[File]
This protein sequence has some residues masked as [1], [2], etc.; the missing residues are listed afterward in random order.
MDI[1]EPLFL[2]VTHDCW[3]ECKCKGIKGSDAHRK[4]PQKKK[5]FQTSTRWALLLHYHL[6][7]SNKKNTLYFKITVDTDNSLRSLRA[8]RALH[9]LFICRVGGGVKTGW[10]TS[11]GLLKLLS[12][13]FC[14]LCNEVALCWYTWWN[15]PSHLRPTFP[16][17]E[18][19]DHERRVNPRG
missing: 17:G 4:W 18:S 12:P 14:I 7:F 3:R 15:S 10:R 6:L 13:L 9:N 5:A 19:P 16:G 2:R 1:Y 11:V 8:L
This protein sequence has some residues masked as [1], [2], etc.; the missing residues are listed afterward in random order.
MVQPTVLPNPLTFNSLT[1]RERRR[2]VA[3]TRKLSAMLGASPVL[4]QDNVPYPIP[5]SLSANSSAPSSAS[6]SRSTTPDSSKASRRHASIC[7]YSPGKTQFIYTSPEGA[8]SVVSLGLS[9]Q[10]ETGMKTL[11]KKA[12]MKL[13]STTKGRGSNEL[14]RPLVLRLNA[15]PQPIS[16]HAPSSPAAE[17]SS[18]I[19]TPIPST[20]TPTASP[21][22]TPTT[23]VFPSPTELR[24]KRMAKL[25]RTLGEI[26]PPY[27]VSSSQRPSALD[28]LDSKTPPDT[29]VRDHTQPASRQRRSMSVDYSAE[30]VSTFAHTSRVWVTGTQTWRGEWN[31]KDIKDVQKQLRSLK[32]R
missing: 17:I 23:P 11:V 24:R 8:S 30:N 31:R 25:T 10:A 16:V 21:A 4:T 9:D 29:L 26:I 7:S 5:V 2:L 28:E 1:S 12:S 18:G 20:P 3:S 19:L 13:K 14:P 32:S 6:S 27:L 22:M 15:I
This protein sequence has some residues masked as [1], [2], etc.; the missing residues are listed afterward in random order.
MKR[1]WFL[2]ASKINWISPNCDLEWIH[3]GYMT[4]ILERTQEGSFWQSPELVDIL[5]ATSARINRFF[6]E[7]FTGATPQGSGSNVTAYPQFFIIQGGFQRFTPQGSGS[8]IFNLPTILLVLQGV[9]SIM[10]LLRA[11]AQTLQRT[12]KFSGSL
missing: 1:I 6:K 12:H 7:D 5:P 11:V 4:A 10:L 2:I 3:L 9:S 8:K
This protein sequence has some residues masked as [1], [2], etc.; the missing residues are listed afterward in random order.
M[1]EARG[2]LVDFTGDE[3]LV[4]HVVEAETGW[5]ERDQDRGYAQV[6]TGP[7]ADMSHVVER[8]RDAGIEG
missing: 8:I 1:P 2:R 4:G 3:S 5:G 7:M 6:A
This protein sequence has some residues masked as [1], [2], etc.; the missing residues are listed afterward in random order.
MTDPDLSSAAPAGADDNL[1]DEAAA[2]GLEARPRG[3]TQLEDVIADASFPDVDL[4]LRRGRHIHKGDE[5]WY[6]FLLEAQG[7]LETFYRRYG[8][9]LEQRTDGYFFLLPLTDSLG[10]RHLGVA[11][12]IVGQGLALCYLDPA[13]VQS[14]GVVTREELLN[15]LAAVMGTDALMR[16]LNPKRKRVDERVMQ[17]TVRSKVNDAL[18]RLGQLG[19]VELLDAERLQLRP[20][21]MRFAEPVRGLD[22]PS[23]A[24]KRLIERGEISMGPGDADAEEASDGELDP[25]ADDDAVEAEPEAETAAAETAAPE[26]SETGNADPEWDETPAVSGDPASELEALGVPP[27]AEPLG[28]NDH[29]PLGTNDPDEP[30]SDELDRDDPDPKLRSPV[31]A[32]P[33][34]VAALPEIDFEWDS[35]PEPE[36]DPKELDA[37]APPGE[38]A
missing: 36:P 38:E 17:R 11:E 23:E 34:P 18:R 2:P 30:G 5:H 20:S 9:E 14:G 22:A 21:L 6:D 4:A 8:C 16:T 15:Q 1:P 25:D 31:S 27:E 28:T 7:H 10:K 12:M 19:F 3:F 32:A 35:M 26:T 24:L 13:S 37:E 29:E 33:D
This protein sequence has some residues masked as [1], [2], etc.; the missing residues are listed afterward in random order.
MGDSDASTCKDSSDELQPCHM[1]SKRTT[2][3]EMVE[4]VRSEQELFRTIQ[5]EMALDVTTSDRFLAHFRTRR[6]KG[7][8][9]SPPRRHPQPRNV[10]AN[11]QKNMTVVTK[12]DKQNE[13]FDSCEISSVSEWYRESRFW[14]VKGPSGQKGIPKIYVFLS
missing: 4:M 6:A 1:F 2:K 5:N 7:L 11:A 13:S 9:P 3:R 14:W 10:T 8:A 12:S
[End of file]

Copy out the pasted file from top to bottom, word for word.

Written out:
This protein sequence has some residues masked as [1], [2], etc.; the missing residues are listed afterward in random order.
MDI[1]EPLFL[2]VTHDCW[3]ECKCKGIKGSDAHRK[4]PQKKK[5]FQTSTRWALLLHYHL[6][7]SNKKNTLYFKITVDTDNSLRSLRA[8]RALH[9]LFICRVGGGVKTGW[10]TS[11]GLLKLLS[12][13]FC[14]LCNEVALCWYTWWN[15]PSHLRPTFP[16][17]E[18][19]DHERRVNPRG
missing: 17:G 4:W 18:S 12:P 14:I 7:F 3:R 15:S 10:R 6:L 13:L 9:N 5:A 19:P 16:G 2:R 1:Y 11:V 8:L
This protein sequence has some residues masked as [1], [2], etc.; the missing residues are listed afterward in random order.
MVQPTVLPNPLTFNSLT[1]RERRR[2]VA[3]TRKLSAMLGASPVL[4]QDNVPYPIP[5]SLSANSSAPSSAS[6]SRSTTPDSSKASRRHASIC[7]YSPGKTQFIYTSPEGA[8]SVVSLGLS[9]Q[10]ETGMKTL[11]KKA[12]MKL[13]STTKGRGSNEL[14]RPLVLRLNA[15]PQPIS[16]HAPSSPAAE[17]SS[18]I[19]TPIPST[20]TPTASP[21][22]TPTT[23]VFPSPTELR[24]KRMAKL[25]RTLGEI[26]PPY[27]VSSSQRPSALD[28]LDSKTPPDT[29]VRDHTQPASRQRRSMSVDYSAE[30]VSTFAHTSRVWVTGTQTWRGEWN[31]KDIKDVQKQLRSLK[32]R
missing: 17:I 23:P 11:V 24:R 8:S 30:N 31:R 25:T 10:A 16:V 21:A 4:T 9:D 29:L 26:I 7:S 5:V 2:L 28:E 1:S 12:S 18:G 20:P 3:S 19:L 13:K 14:P 32:S 6:S 27:L 22:M 15:I
This protein sequence has some residues masked as [1], [2], etc.; the missing residues are listed afterward in random order.
MKR[1]WFL[2]ASKINWISPNCDLEWIH[3]GYMT[4]ILERTQEGSFWQSPELVDIL[5]ATSARINRFF[6]E[7]FTGATPQGSGSNVTAYPQFFIIQGGFQRFTPQGSGS[8]IFNLPTILLVLQGV[9]SIM[10]LLRA[11]AQTLQRT[12]KFSGSL
missing: 1:I 6:K 12:H 7:D 5:P 11:V 4:A 10:L 2:I 3:L 9:S 8:K
This protein sequence has some residues masked as [1], [2], etc.; the missing residues are listed afterward in random order.
M[1]EARG[2]LVDFTGDE[3]LV[4]HVVEAETGW[5]ERDQDRGYAQV[6]TGP[7]ADMSHVVER[8]RDAGIEG
missing: 8:I 1:P 2:R 4:G 3:S 5:G 7:M 6:A
This protein sequence has some residues masked as [1], [2], etc.; the missing residues are listed afterward in random order.
MTDPDLSSAAPAGADDNL[1]DEAAA[2]GLEARPRG[3]TQLEDVIADASFPDVDL[4]LRRGRHIHKGDE[5]WY[6]FLLEAQG[7]LETFYRRYG[8][9]LEQRTDGYFFLLPLTDSLG[10]RHLGVA[11][12]IVGQGLALCYLDPA[13]VQS[14]GVVTREELLN[15]LAAVMGTDALMR[16]LNPKRKRVDERVMQ[17]TVRSKVNDAL[18]RLGQLG[19]VELLDAERLQLRP[20][21]MRFAEPVRGLD[22]PS[23]A[24]KRLIERGEISMGPGDADAEEASDGELDP[25]ADDDAVEAEPEAETAAAETAAPE[26]SETGNADPEWDETPAVSGDPASELEALGVPP[27]AEPLG[28]NDH[29]PLGTNDPDEP[30]SDELDRDDPDPKLRSPV[31]A[32]P[33][34]VAALPEIDFEWDS[35]PEPE[36]DPKELDA[37]APPGE[38]A
missing: 36:P 38:E 17:R 11:E 23:E 34:P 18:R 2:P 30:G 5:H 20:S 9:E 14:G 22:A 21:L 6:D 4:A 8:C 16:T 15:Q 1:P 25:D 31:S 27:E 28:T 7:H 10:K 12:M 19:F 3:F 32:A 35:M 26:T 24:L 13:S 37:E 29:E 33:D
This protein sequence has some residues masked as [1], [2], etc.; the missing residues are listed afterward in random order.
MGDSDASTCKDSSDELQPCHM[1]SKRTT[2][3]EMVE[4]VRSEQELFRTIQ[5]EMALDVTTSDRFLAHFRTRR[6]KG[7][8][9]SPPRRHPQPRNV[10]AN[11]QKNMTVVTK[12]DKQNE[13]FDSCEISSVSEWYRESRFW[14]VKGPSGQKGIPKIYVFLS
missing: 4:M 6:A 1:F 2:K 5:N 7:L 11:A 13:S 9:P 3:R 14:W 10:T 8:A 12:S